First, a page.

Though I never used it this way, the Maya Wrap is also designed to be a discreet way to nurse your baby on-the-go; the “tail” that hangs down doubles as a privacy cover. One of the coolest things about the Maya Wrap is the storage pouch built into its tail – big enough to hold a bottle, a burp cloth, a few clip-on baby toys, and Mom’s cell phone and wallet.

If that’s not enough storage space for you, you can also now purchase a separate Pocket that snaps onto your Maya Wrap’s rings (which, by the way, are also a super-convenient place to clip your car keys, and a rotating assortment of toys to keep your infant fascinated). The Pocket doubles as a storage pouch for the Maya Wrap when not in use, and comes in coordinating colors.

Favorite Baby Carrier #2: Snugli Backpackkimmie in snugli

There were only two situations in which a Maya Wrap fell short for our babywearing needs:

  • They aren’t ideal for hot, humid weather, when wearing a child that close makes both of you too warm.
  • They also aren’t the best in situations when having a larger child on your back is preferable to carrying on your hip (e.g., when hiking at the Grand Canyon – the most famous national park our girls have visited in their young lives, but not the only one).

In these situations, we wouldn’t be without our Snugli cross-country backpack (which, alas, Evenflo no longer makes, but you can still find used on eBay sometimes). Though I haven’t tried them, packs still available which look comparable to the Snugli include the Osprey Poco Plus, the Deuter Kid Comfort Air, and the (less pricey) Kiddy Baby Back Carrier.

A sun canopy is an essential feature to consider if you'll be doing lots of hiking in the hot sun, whether at the Grand Canyon or on city streets.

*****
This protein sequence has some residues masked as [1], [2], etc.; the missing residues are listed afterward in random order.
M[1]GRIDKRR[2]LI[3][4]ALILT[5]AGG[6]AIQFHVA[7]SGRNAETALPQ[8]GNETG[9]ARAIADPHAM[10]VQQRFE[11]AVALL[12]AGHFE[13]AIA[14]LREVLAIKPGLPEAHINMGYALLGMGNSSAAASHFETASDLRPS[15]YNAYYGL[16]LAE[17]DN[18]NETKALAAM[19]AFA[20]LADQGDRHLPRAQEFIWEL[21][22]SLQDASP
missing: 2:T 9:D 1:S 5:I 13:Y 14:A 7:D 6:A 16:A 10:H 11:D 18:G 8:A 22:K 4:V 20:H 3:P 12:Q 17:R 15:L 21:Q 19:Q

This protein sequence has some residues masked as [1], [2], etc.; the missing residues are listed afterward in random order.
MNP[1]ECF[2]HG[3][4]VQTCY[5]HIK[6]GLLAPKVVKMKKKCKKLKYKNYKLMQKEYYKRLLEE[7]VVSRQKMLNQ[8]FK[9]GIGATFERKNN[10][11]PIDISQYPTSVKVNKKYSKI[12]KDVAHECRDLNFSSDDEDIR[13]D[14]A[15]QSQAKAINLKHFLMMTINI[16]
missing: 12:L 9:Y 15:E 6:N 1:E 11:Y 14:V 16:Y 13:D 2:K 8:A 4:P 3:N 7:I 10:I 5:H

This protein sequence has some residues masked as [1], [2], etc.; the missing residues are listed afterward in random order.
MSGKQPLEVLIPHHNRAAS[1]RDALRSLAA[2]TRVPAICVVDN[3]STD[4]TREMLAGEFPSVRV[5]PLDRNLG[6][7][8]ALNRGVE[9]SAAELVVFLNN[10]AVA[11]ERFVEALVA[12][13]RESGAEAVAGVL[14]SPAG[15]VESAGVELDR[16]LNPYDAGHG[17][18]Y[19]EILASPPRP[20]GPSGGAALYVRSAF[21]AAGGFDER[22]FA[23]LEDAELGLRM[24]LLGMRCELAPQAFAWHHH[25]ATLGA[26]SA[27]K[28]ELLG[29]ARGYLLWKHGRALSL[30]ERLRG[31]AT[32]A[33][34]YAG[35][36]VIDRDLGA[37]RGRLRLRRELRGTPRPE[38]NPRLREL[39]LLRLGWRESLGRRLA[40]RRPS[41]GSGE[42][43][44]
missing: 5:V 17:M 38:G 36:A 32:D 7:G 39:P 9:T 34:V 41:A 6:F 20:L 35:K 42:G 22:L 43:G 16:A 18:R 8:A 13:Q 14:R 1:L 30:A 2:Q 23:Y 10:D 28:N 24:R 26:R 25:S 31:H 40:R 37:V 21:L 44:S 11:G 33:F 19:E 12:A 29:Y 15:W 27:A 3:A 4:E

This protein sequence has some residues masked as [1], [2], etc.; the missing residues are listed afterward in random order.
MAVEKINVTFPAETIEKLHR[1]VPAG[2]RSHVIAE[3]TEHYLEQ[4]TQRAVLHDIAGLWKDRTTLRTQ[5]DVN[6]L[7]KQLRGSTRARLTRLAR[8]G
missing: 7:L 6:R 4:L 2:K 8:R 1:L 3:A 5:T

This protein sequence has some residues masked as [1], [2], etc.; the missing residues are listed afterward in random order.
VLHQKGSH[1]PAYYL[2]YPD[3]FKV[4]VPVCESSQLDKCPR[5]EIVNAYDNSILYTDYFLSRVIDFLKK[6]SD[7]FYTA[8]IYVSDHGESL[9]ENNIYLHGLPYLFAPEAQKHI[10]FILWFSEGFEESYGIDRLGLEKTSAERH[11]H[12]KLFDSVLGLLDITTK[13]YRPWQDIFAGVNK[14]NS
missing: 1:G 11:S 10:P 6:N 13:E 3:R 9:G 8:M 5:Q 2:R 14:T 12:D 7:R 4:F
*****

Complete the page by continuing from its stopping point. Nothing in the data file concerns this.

A sun canopy is crucial for lots of hiking/walking in hot summer sun.

All four of these backpack-style carriers are well-designed in every respect, with thoughtful technical details that both serious hikers and city-dwellers alike can appreciate: a sternum strap and a padded waist-belt with built-in pockets, a mesh-covered padded back designed for maximum ventilation, and an integrated kickstand for ease of loading.

All four packs also include an impressive amount of storage as part of their ergonomic design, useful whether you’re using your pack for a day hike on the trails or a day-long sightseeing trek on vacation. Like our Snugli, the Kiddy carrier includes a detachable sun canopy, which is available separately for the Osprey Poco.

Our Snugli pack includes a small detachable compartment, making it the perfect size for a detachable diaper pouch that you could snap off and take on the plane with you when you gate-check the backpack in your stroller bag. The Osprey pack’s larger detachable compartment can, according to their product description, double as a daypack for an older sibling, so should hold more than just your diapering gear if you were to detach it when gate-checking the larger pack.

Both our Maya Wrap and our Snugli came to us from my college roommate Lise, and I can’t imagine our adventures in parenting without them. Thanks, Lise!